In the midst of its battle with Australia’s privacy watchdog in the federal court, Facebook may also face a class action lawsuit lodged on behalf of the Australian’s whose data was hoovered up in the Cambridge Analytica scandal.

Litigation funder IMF Bentham, which is now named Omni Bridgeway,  began inviting those Australians who were affected to join a class action on a “no win, no pay” basis in July 2018, in the months after the Cambridge Analytica story broke and when regulatory pressure and media scrutiny of the company was reaching a crescendo. 

The class action lawsuit was put on ice while the Information Commissioner completed her investigation into the Australian arm of the breach. But it hasn’t gone away. 

A spokesperson for Omni Bridgeway told Which-50 they welcomed the development that the Information Commissioner has formed the view that there is sufficient evidence to commence civil penalty proceedings against Facebook.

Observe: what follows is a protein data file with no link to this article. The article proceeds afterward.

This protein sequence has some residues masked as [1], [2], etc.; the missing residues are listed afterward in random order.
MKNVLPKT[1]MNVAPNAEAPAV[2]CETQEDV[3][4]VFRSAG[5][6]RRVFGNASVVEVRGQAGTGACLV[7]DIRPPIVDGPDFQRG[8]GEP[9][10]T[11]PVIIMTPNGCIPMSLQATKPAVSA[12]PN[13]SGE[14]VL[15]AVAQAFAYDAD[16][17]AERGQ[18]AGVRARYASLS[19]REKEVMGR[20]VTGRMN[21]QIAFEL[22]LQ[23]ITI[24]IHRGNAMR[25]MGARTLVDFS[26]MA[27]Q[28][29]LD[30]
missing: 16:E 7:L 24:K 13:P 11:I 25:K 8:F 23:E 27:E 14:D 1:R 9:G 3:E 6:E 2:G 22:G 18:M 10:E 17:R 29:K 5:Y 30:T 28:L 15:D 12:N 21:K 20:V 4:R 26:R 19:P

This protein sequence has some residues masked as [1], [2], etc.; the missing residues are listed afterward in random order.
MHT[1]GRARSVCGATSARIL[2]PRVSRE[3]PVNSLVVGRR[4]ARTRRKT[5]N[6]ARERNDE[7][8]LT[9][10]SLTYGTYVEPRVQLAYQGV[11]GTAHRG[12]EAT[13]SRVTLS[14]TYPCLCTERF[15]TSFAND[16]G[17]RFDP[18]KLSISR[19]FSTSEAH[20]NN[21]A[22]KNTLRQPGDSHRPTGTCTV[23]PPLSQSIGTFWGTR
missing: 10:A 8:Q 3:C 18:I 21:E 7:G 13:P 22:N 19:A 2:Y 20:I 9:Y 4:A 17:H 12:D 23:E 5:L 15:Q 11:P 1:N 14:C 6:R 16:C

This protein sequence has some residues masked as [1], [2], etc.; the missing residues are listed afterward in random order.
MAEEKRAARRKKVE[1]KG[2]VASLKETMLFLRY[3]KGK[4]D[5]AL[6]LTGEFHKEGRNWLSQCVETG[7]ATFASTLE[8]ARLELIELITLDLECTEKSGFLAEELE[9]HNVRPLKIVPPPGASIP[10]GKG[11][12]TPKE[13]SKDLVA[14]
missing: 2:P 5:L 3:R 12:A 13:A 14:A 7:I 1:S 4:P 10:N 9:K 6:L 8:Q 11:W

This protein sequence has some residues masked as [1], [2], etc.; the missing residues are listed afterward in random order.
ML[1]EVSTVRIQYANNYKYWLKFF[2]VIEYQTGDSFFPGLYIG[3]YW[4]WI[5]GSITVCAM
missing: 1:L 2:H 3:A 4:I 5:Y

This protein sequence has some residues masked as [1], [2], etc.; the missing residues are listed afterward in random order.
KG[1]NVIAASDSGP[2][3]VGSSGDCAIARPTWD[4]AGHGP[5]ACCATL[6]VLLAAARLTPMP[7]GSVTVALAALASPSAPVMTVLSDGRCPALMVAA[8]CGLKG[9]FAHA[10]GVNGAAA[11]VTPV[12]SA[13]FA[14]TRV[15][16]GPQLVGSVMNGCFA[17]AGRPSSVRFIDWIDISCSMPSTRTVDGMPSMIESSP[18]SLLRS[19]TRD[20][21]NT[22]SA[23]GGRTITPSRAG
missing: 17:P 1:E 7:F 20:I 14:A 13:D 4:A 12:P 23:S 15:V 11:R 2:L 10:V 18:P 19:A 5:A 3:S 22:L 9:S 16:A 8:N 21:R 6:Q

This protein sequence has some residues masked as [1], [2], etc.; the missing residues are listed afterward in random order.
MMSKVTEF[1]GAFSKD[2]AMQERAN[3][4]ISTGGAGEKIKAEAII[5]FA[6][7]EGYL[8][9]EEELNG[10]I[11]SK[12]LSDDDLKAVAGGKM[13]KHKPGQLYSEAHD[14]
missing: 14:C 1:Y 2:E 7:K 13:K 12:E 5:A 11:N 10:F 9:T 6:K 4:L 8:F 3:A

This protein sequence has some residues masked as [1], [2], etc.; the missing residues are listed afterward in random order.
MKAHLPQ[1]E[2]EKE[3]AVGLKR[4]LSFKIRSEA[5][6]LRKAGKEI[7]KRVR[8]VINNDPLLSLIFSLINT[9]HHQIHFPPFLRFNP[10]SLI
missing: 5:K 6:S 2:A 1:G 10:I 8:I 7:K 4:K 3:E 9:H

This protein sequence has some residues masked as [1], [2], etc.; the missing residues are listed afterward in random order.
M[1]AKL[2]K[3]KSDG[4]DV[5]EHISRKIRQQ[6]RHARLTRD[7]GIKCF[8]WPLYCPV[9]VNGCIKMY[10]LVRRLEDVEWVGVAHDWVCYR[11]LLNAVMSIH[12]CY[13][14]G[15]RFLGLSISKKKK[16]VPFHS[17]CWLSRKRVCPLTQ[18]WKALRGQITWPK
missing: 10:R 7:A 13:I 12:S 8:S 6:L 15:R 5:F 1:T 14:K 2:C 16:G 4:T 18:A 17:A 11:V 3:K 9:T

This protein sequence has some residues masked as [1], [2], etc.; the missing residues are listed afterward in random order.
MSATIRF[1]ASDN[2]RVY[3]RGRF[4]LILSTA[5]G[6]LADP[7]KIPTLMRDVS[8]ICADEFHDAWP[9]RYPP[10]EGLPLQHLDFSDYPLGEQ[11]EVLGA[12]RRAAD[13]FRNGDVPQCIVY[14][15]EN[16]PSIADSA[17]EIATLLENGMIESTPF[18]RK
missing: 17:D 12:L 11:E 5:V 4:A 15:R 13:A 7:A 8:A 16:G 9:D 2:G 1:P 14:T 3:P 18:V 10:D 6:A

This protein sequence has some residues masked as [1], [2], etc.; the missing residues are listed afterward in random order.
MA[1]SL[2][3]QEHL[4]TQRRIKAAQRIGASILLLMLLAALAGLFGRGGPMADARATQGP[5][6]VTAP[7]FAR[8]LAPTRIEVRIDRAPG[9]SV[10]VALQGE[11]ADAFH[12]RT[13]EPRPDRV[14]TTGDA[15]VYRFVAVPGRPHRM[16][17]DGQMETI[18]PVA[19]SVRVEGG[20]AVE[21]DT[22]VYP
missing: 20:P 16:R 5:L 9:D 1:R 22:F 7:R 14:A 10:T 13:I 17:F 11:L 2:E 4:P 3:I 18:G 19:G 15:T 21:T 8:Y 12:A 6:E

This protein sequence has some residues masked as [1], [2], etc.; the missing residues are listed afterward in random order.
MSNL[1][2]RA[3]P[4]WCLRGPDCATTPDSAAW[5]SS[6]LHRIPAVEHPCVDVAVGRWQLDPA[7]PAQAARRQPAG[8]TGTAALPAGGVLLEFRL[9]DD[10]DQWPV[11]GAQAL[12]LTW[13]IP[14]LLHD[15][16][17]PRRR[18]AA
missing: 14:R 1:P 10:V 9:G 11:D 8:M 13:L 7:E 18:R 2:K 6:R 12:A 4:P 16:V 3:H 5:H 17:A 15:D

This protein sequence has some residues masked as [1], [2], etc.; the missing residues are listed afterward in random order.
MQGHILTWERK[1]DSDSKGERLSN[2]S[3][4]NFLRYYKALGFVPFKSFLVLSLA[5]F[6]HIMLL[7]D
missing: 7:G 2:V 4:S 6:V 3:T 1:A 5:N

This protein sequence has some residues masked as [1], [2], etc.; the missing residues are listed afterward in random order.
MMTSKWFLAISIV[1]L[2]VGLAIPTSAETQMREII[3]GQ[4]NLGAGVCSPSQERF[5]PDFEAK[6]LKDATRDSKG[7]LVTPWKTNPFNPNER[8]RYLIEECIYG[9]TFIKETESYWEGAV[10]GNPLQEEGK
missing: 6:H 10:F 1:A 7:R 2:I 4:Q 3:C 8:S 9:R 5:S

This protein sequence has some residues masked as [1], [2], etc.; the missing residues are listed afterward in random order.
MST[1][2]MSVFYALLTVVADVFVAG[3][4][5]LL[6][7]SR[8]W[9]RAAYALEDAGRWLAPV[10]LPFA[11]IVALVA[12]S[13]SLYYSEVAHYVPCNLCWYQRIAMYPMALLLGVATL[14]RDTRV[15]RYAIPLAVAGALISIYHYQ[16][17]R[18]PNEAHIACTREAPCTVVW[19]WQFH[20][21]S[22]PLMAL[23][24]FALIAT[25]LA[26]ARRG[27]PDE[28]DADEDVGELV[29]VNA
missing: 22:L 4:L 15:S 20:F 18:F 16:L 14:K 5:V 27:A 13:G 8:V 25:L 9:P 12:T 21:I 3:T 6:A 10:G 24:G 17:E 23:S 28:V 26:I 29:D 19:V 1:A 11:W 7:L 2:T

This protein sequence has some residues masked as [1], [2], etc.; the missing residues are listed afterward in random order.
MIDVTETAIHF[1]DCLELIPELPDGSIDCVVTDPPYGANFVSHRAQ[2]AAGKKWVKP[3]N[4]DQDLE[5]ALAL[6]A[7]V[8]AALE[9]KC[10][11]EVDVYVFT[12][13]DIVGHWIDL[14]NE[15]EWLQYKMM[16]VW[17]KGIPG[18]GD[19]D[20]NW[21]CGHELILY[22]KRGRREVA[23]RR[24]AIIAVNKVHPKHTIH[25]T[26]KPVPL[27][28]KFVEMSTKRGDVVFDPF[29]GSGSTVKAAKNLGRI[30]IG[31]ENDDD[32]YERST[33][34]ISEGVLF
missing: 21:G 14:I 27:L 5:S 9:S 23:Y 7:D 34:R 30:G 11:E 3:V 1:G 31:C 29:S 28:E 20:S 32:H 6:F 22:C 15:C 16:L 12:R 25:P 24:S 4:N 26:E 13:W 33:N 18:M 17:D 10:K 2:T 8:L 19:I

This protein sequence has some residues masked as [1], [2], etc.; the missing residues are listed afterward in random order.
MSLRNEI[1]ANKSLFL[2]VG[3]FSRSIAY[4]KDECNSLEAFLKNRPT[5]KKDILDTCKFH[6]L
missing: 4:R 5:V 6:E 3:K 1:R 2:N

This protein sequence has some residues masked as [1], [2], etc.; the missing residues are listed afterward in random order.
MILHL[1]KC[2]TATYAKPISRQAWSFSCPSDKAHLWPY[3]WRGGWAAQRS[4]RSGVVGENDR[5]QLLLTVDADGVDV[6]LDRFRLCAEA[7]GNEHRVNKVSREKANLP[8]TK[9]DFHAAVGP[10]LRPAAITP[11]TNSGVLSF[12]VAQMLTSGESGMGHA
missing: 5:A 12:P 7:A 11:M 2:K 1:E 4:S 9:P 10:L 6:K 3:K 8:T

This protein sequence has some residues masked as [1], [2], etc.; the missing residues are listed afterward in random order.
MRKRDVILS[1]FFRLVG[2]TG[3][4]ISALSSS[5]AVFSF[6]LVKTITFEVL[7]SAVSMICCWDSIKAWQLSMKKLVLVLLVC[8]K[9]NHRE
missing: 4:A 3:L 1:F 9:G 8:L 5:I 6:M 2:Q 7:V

“We look forward to advancing the representative complaint within the framework of the Privacy Act,” the spokesperson said. 

While regulators including the UK’s Information Commissioner’s Office (ICO) and the US Federal Trade Commission (FTC) have already fined Facebook — £500,000 and US$5 billion respectively — for its data sharing practices in the context of the Cambridge Analytica scandal the case is only just reaching the courts in Australia. 

This week the Australian Information Commissioner commenced legal proceedings against Facebook in the federal court, alleging it breached two of the Australian Privacy Principles (APP).

The case alleges Australians’ personal information was disclosed for a purpose other than what had been agreed upon and had failed to take reasonable steps to protect those individuals’ personal information from unauthorised disclosure.

The Federal Court can impose a civil penalty of up to $1,700,000 for each serious and/or repeated interference with privacy, in line with the penalty rate applicable in 2014–15. 

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